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Release Reporting: U.S. Environmental Protection Agency and Republic Metals Corporation Enter Into Consent Agreement Addressing Alleged CERCLA/EPCRA Violations

December 30, 2015

By: Walter G. Wright

Category: Arkansas Environmental, Energy, and Water Law

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The United States Environmental Protection Agency and Republic Metals Corporation (“RMC”) entered into a December 15th Consent Agreement and Final Order (“CAFO”) addressing alleged Comprehensive Environmental Response, Compensation and Liability Act (“CERCLA”) and Emergency Planning and Community Right-to-Know Act (“EPCRA”) violations.

RMC is stated to operate a facility in Miami, Florida.

The CAFO alleges that RMC violated the notification requirements of Section 103(a) of CERCLA and Section 304(a) of EPCRA. 

Section 103 of CERCLA requires facilities to immediately notify the National Response Center (“NRC”) of any release of a hazardous substance in an amount equal to or greater than the reportable quantity (“rq”) for that substance.  EPCRA (also known as Title III of the Superfund Amendments and Reauthorization Act of 1986, and its implementing regulations) requires in Section 304 that the owner or operator of the facility immediately notify both the state emergency response commissions and local emergency planning committees whenever the facility has a release of exceeding a rq of a CERCLA hazardous substance or an EPCRA extremely hazardous substance for each area that the release is likely to affect.  This notification must be undertaken as soon as practicable after the reported release, and to provide a written follow up notice that includes information on the release, response actions, risks and medical advice.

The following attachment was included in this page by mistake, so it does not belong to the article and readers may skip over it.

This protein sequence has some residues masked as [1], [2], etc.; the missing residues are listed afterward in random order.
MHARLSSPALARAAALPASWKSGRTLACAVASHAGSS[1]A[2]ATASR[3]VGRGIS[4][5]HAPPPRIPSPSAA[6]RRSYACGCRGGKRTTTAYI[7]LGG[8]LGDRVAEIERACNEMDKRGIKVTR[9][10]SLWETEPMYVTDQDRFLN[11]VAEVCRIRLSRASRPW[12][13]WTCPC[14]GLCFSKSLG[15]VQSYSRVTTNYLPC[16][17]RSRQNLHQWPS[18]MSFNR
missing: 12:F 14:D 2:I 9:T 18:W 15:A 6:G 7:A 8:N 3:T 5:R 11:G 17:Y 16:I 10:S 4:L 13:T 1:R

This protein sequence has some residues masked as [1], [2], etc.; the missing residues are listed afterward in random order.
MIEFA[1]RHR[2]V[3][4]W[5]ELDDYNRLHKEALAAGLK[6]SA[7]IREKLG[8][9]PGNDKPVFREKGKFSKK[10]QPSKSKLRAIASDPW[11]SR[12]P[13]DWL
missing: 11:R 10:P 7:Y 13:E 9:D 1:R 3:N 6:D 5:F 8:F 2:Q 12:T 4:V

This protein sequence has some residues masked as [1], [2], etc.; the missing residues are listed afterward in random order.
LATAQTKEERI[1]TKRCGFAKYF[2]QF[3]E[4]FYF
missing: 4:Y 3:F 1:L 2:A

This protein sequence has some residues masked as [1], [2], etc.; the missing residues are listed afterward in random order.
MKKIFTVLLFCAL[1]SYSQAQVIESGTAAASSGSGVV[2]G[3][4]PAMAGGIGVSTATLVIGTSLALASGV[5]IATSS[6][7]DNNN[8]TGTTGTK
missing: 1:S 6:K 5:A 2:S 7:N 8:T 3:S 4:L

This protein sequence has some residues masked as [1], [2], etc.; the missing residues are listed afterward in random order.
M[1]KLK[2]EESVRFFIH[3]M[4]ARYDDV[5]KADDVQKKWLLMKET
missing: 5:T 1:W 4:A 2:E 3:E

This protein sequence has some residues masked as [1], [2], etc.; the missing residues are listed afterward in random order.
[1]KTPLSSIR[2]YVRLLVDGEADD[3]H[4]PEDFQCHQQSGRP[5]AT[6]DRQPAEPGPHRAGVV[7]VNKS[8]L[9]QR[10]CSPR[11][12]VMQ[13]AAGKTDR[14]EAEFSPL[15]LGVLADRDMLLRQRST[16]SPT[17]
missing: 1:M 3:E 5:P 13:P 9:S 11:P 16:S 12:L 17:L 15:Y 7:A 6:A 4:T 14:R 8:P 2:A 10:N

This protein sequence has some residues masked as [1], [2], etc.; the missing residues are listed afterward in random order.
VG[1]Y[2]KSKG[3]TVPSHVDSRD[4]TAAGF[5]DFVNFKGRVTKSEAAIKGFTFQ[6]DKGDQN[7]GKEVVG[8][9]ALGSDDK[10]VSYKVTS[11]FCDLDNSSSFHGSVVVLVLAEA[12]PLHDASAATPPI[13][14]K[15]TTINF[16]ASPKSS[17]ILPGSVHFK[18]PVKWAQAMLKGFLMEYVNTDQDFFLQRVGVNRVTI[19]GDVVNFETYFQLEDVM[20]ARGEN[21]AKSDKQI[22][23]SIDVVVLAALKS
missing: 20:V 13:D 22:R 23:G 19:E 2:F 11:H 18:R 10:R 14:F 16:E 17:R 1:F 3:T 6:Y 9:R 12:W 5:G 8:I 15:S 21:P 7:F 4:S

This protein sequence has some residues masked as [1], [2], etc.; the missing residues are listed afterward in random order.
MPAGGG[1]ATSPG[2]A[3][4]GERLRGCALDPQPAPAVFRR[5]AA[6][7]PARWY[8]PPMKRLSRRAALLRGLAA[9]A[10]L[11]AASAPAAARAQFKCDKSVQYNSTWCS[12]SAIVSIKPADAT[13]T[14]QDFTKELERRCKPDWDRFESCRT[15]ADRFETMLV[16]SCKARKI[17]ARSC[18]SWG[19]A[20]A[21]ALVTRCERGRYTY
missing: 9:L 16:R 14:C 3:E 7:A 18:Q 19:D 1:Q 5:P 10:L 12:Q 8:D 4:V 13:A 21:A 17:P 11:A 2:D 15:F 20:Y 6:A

The CAFO alleges that on June 10, 2014 a release of nitrogen oxide above the rq occurred at RMC’s facility.  Nitrogen oxide is alleged to be both a CERCLA “hazardous substance” and an EPCRA “extremely hazardous substance” and that such release was above the relevant rq’s. 

RMC is alleged to have violated the CERCLA notification requirements by failing to immediately notify the NRC as soon as the company had knowledge of release of nitrogen oxide in an amount equal to or greater than its rq.  The CAFO also alleges that RMC violated identification requirements of EPCRA by failing to immediately notify the state emergency response commission and local emergency planning committee as soon as the company had knowledge of the release of nitrogen oxide in an amount equal to or greater than the rq at its facility.

RMC agrees to a voluntary civil penalty of $24,375.00 each for the respective CERCLA and EPCRA violations.

Click here to download a copy of the CAFO.

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